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Lisboa v. New Jersey Division of Child Protection and Permanency

United States District Court, D. New Jersey

February 7, 2019

ANGEL LISBOA, Plaintiff,
v.
NEW JERSEY DIVISION OF CHILD PROTECTION AND PERMANENCY, JOSEPH PIZARRO, N.J. FAMILY CARE, and STATE OF NEW JERSEY, Defendants.

          ANGEL LISBOA, Plaintiff appearing pro se

          ASHLEY LAURA COSTELLO STATE OF NEW JERSEY OFFICE OF THE ATTORNEY GENERAL, On behalf of Defendants.

          OPINION

          NOEL L. HILLMAN, U.S.D.J.

         This matter concerns constitutional claims by Plaintiff, Angel Lisboa, who is proceeding pro se, [1] arising out of past and ongoing child custody proceedings in New Jersey state family court. Defendants[2] have moved to dismiss all claims in Plaintiff's complaint. For the reasons expressed below, the Court will grant Defendants' motion.

         BACKGROUND

         Based on the allegations in Plaintiff's complaint and documents attached to his complaint, it appears that Plaintiff is the father of four daughters who are currently in the custody of Defendant New Jersey Division of Child Protection and Permanency (CP&P). Previously, the girls were in the custody of their mother while Plaintiff was incarcerated from 2012 through November 2015, and they remained in her custody until May 2017 when CP&P removed them from their mother's care due to neglect.

         Plaintiff relates that in May 2017 he met with CP&P caseworkers in a parking lot while the girls were being treated at a hospital for a severe case of scabies. Plaintiff claims that the caseworkers stated the only way Plaintiff could obtain custody of his daughters was to sign documents agreeing to his brother and girlfriend supervising him at all times. Plaintiff claims that he refused to sign the documents, but the caseworkers said if he did not, the girls would be placed in foster case. Plaintiff claims that he signed the documents under duress in order to obtain custody of his daughters.[3]

         On April 10, 2018, CP&P removed the girls from Plaintiff's care. Plaintiff claims that several reasons were asserted for the girls' removal, including the loss of his job. Plaintiff asserts he lost his job due to absences caused by unnecessary and burdensome requirements imposed by CP&P such as drug testing and his decision to use doctors of his choice rather than through state-provided programs. He was also evicted from his apartment. Plaintiff refutes that he was neglecting his daughters, which was CP&P's ultimate basis for their removal. It appears that all four daughters are currently in foster care and under CP&P's custody.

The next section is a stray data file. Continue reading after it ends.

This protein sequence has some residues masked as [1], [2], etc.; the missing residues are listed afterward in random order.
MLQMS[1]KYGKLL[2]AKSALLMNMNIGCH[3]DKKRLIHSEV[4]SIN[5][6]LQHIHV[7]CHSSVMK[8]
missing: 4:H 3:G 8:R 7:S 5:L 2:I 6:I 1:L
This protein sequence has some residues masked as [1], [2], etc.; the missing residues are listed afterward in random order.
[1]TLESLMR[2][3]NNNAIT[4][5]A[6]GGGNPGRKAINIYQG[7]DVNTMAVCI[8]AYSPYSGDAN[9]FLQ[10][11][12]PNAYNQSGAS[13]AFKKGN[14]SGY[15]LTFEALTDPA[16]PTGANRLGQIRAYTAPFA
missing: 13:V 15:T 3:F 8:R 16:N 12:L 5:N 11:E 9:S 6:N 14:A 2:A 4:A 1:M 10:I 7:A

Plaintiff has asserted constitutional claims for three events relative to the custody of his children: (1) the state court's refusal to provide him with a transcript for an October 10, 2017 family court hearing;[4] (2) the removal of his children from his custody on April 10, 2018; and (3) the loss of his own state-provided medical insurance when his daughters were removed from his custody in April 2018.

         CP&P, along with Defendant Joseph Pizarro, whom Plaintiff claims was the videotape and transcript coordinator who denied Plaintiff's October 10, 2017 transcript request, have moved to dismiss all of Plaintiff's claims on numerous bases, including sovereign immunity, absolute quasi-judicial immunity, and failure to state any cognizable claims. Plaintiff has not filed an opposition to Defendants' motion, but after Defendants filed their motion, Plaintiff filed a letter on the docket asking this Court to intervene in the ongoing state court custody case. (Docket No. 12.)

         DISCUSSION

         A. Subject matter jurisdiction

         Plaintiff has brought claims pursuant to 42 U.S.C. § 1983 for violations of the U.S. Constitution. This Court has subject matter jurisdiction over Plaintiff's federal claims under 28 U.S.C. § 1331.

         B. Standard for ...


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